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On the Map with Scott Alexander

April’s On the Map features Victoria, British Columbia high school teacher Scott Alexander. Discover how his students are using ArcGIS to “tell stories “ about their local watershed.

This month’s On the Map highlights Scott Alexander, a teacher and Social Studies Chair from the Greater Victoria School District in British Columbia. Let’s learn more about his ArcGIS experience and how his students have been using ArcGIS StoryMaps for a local watershed project.

What grades/courses do you teach?  

This year, I am teaching grade 12 geography and First Peoples 11/12 course. I am also responsible for helping grade 12 students prepare for life after high school through the Work Experience 11/12 and Scholarship Prep 12 courses.

How long have you been teaching with ArcGIS? 

This is my first year using ArcGIS.  I’ve seen it used in K-12 teaching resources and in national media. After attending a virtual K-12 learning session through a Canadian Geographic Education Summer Conference in 2021, I was very excited about launching this learning tool with my students. 

A man with glasses smiling.

Scott was very excited about integrating ArcGIS StoryMaps into a class project. 

Tell us about a recent project/activity that your students did using ArcGIS

My students used ArcGIS StoryMaps to highlight a local watershed. The purpose of the project was to look at the importance, structure and function of the Bowker Creek that is located behind our school. This creek is used as a teaching tool for several areas of the curriculum.

The driving question for this project was for each student to choose an aspect of our local watershed and tell a story that they wanted to share with our larger community.  

The students enjoyed the project and I received wonderful feedback from them. 

Sarah: “I enjoyed the creative freedom that the Story Map format provided me. The different features helped me create a detailed and personal story. It was quick and easy to learn and brought my research to life.”

A story map image of the creek.

Sarah’s story map highlighted areas of surface runoff and the ways Bowker Creek can be polluted by community activity. Image from story map: City of Victoria.

Cole:  “I really liked how you can combine text, images, mapping and video into one place that helped me tell a very clear story about Bowker Creek, especially how to improve the green spaces in the riparian areas.”

An aerial map from ArcGIS Online showing green space near Cole’s school.

Cole’s story map integrated many maps, including this one showing the green space in the area.

Why do you think using ArcGIS in your teaching/student learning is important?  

Giving students the tools to best asses geographic learning principals should be at the top of our practice in this field of education.  Knowing that we can look up facts so quickly, we are now tasked with teaching students how to assess, interpret, and how to “tell stories.”  Using ArcGIS to gain a new skill set, and to use software that is an industry standard is exactly the project I want my students to be engaged with.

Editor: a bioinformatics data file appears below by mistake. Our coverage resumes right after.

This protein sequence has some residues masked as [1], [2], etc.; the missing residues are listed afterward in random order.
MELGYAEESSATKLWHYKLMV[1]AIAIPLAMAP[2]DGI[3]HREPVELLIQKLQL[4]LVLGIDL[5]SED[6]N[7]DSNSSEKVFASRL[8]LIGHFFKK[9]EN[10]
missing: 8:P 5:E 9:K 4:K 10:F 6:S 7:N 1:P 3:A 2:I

What advice would you give to teachers/educators who want to start using ArcGIS in their teaching and for student learning?

The support material provided on the Esri Canada K-12 Education site is fantastic.  It is clearly laid out, there are excellent examples, and the accessibility to technical support is timely and helpful.  

My advice to educators trying their first project, is to create the opportunity to learn alongside your students (as I did) and start with a small project. Take a project that you know works well with your curriculum and integrate ArcGIS into it. That is what I did with the Bowker Creek Watershed project. The students used to create infographics, but now they use ArcGIS StoryMaps to highlight their findings.  

What is next with ArcGIS?

I want my students to use ArcGIS Online and ArcGIS Dashboards for the final geography 12 assignment. This project will profile the geographic features unique to our community. It will be the final assessment for the class and will bring together the core elements of the curriculum.

Thank you, Scott for sharing your project with us. We hope it will inspire others to jump into ArcGIS like you did!

New to ArcGIS Online?

If you are new to ArcGIS Online, educators can request an account for themselves and their students at

Check out the following beginner resources to get started with ArcGIS Online:

For Educators - Let’s get started with ArcGIS Online
Explore the Frequently Asked Questions (FAQ)

For Students – Enroute with ArcGIS Online

Using ArcGIS Online and want to learn more?

Discover Story Maps
Creating ArcGIS Dashboards 

This post was translated to French and can be viewed here.

About the Author

Angela Alexander is a K-12 Education Specialist in the Esri Canada Education and Research group. She has over 15 years of experience working with educators across Canada. Angela focuses on producing geographic information system (GIS) and curriculum-specific resources, and conducting and creating custom workshops for educators. She manages the GIS Ambassador Program and is the Technical Chair for the annual Skills Ontario GIS competition. Angela also writes monthly posts for the Esri Canada Education and Research blog, highlighting K-12 educators and partners, new ArcGIS resources and GIS-related events.

Profile Photo of Angela Alexander